Sharks vs. Leafs: San Jose begins four-game road trip in Toronto

After a 5-0-0 homestand, the Sharks look to extend their winning ways in the hockey capital of the world.

[Ed. Note: Jake has been kind enough to help us track Sharks zone entries this season and agreed to chip in with a game preview. Follow him on Twitter, why don't you?]

Game 7 heartbreak. This is just the first of a long list of similarities between the San Jose Sharks and the Toronto Maple Leafs.

1) They both probably aren't big fans of game 7s.

2) They both are lead by American heroes.

3) Um... They were both coached by Ron Wilson at some point?

Alright, scratch what I said before. These teams aren't very similar. In fact, the list of their dissimilarities is much longer than the list of their similarities.

First off, the Sharks and Leafs vary greatly when it comes to shot based metrics. A quick glance at the NHL's team stats page shows something pretty showing. Shots per game? Sharks are first, with just above 35 shots per game. Tonight's opponent? They rank second to last on that list, with just above 26 shots per game. How bad is that? That's only 1 shot per game better than the Buffalo Sabres. Yeah, it's pretty bad. The defensive side of the shot totals are just as disparate. The Sharks are tied for seventh (with our Canuck friends from the North) in the league when it comes to shots against per game, with 27.7 shots allowed per game. Looking down the list... down... down... further still... you'll find the Leafs last on that list with 35.9 shots allowed per game, almost a whole shot more per game than Buffalo allows. If both teams play as they have the rest of the season, expect the shot totals in this one to be very lopsided.

If you're not feeling thankful to be a Sharks fan rather than a Leafs fan (or even a moderate Leafs fan like me) after looking at those numbers, then look at the center depth of the two teams. The Sharks employ four guys that could be first line centers on most teams (with one playing on their third line, for pete's sake). The Leafs... well, Tyler Bozak (warning: lotsa stats talk in that article, but a very good read) is their first line center.

No matter what way you slice and dice it, this is a completely different Maple Leafs team (from a roster perspective) than the one the Sharks faced almost two years ago. However, given the differences that go in the Sharks' favor in this matchup, this should be just about as easy a game as the Sharks have faced this season. And everyone knows how well it turned out the last time the Sharks faced a team they should've crushed.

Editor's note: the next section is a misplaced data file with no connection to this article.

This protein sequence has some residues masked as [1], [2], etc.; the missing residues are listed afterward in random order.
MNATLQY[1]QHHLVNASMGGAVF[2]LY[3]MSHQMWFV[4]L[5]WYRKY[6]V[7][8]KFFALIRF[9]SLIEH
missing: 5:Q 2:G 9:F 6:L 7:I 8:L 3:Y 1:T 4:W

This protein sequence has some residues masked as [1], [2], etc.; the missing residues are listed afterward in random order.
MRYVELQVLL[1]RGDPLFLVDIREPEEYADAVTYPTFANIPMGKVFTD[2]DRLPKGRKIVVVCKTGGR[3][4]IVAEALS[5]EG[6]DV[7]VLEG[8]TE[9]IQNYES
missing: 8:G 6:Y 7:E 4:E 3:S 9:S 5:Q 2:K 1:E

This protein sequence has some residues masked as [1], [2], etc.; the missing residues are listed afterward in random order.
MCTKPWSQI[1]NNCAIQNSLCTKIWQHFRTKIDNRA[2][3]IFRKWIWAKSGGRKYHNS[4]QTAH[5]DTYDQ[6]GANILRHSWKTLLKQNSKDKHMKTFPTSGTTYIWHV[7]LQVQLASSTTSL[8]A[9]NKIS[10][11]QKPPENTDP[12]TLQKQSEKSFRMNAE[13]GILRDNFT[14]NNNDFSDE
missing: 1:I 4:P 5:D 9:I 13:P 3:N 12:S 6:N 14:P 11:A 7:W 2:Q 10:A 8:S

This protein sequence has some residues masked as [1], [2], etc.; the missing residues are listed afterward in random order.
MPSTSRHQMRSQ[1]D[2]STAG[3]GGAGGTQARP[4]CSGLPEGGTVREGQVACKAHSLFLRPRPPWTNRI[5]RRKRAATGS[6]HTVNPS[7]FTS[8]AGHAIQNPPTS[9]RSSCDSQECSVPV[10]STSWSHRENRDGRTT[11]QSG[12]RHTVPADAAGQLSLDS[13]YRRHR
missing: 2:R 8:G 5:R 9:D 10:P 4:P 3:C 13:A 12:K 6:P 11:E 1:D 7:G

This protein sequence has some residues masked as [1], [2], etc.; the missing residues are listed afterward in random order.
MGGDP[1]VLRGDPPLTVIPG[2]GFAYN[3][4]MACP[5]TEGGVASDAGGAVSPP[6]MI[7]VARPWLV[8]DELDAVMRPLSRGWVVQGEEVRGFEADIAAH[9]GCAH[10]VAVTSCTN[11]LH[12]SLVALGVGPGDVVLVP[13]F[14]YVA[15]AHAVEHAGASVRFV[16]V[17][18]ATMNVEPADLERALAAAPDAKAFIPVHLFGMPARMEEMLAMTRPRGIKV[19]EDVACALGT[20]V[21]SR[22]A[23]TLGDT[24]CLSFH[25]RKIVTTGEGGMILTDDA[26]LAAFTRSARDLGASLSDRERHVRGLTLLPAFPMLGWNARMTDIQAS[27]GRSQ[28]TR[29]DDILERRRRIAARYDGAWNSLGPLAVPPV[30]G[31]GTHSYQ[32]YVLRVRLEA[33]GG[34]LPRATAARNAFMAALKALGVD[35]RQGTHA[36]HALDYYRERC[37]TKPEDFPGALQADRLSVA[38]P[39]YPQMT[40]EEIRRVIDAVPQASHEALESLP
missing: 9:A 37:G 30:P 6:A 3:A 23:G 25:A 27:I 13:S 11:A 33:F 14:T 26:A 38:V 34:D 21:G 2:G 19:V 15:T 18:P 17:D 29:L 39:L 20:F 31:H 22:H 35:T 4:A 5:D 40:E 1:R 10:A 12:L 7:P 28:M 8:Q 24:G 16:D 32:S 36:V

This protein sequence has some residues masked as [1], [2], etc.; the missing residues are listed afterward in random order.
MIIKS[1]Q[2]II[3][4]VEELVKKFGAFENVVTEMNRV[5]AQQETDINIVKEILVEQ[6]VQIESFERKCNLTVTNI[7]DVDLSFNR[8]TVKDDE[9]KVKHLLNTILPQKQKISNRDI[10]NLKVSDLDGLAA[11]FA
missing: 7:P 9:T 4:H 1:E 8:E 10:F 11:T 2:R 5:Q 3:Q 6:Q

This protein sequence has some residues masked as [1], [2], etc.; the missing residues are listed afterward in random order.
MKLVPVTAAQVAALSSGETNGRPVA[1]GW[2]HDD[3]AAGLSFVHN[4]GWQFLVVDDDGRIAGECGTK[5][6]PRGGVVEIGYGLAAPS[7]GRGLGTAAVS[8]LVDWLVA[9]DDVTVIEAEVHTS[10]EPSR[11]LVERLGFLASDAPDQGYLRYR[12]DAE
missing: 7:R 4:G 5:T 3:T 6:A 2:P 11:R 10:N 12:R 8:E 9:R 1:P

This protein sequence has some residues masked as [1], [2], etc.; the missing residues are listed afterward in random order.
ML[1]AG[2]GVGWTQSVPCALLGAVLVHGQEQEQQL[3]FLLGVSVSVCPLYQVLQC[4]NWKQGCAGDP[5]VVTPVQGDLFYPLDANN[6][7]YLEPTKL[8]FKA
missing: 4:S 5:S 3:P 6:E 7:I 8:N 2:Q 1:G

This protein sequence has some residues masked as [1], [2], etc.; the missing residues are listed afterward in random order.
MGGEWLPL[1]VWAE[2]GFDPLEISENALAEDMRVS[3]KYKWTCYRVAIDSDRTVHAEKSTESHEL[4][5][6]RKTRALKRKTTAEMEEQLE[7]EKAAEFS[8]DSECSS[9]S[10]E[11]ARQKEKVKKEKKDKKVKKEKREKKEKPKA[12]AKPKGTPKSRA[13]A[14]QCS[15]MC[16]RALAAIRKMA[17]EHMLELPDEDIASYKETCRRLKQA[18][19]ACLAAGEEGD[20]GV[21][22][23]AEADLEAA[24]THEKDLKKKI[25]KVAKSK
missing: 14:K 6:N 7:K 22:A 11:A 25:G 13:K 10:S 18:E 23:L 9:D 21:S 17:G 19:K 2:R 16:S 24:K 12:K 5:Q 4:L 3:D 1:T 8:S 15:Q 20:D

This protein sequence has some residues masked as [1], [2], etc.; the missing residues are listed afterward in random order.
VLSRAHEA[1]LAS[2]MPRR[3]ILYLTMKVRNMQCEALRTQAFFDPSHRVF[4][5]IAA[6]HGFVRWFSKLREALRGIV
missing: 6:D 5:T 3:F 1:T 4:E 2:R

Expect the Marleau-Couture-Wingels line to be matched up against Toronto's first line. Though the two Americans on that line should be a handful, their center (the aforementioned Tyler Bozak) does a pretty good job of weighing them down, so this matchup should go the Sharks' way. Hertl-The Hopefully-Newly-Visored Joe Thornton-Brent Burns line should get whatever Toronto throws together on their second line, which has featured some mix of Mason Raymond, Nazem Kadri, the vastly-underrated Nikolai Kulemin, and the vastly-overrated David Clarkson their last few games. Long story short, whoever is on this line will likely get crushed by Jumbo's line, barring some sort of Maple Leaf miracle. Havlat-Pavelski-Kennedy will likely go against Toronto's third line, which should also inevitably get crushed by Pavs' line.

The fourth line is where things get interesting. Toronto's fourth line is a truculent mass of gritz and hitz, that really doesn't do much but fight. This line may convince McLellan to go the two fighter approach that he went with against St. Louis, which would mean that Matt Pelech and Mike Brown better get ready to play another 5 combined minutes tomorrow night, like they did against St. Louis. If this does happen, both teams' fourth lines will be relatively bad, but they'll probably be matched up against each other, in which case the Sharks' will likely come out on top, given that Andrew Desjardins is way better than Jerred Smithson (the Maple Leafs' likely fourth line center who wasn't deemed good enough to be retained by Edmonton this offseason).

Prediction: Sharks win 1-0 in the shootout. Assuming James Reimer starts in net, he shuts out the Sharks in regulation and overtime as they pour 50+ shots on net, because he's the freakin' Reim Minister of Defense. He finally gives up a goal in the 18th round of the shootout though, as a Matt Pelech shootout attempt goes wide, bounces off the ref, off both posts, off the crossbar, and in, magically.

(Alternate prediction if Jonathan Bernier starts in net: Sharks win 5-0, with the American superstar Joe Pavelski scoring all of the goals, showing Phil Kessel and James Van Riemsdyk what they can look forward to playing with in Sochi.)

San Jose Sharks


Toronto Maple Leafs
18-3-5, 41 points
14-10-3, 31 points
5th in Atlantic
1st in Pacific

4PM PST | Air Canada Centre | Toronto, Ontario
TV: CSNCA-HD | Radio:, 98.5 KFOX
Know Your Enemy: Pension Plan Puppets, The Leafs Nation

Projected Sharks Lineup

Tomas Hertl - Joe Thornton - Brent Burns
Patrick Marleau - Logan Couture - Tommy Wingels
Marty Havlat - Joe Pavelski - Tyler Kennedy
John McCarthy - Andrew Desjardins - Mike Brown

Marc-Edouard Vlasic - Justin Braun
Brad Stuart - Dan Boyle
Scott Hannan - Jason Demers

Antti Niemi
Alex Stalock

Projected Maple Leafs Lineup

James van Riemsdyk - Tyler Bozak - Phil Kessel
Mason Raymond - Nazem Kadri- David Clarkson
Trevor Smith - Jay McClement - Nikolai Kulemin
Carter Ashton - Jerred Smithson - Colton Orr

Carl Gunnarsson - Dion Phaneuf
Jake Gardiner - Mark Fraser
Morgan Rielly - Paul Ranger

James Reimer
Jonathan Bernier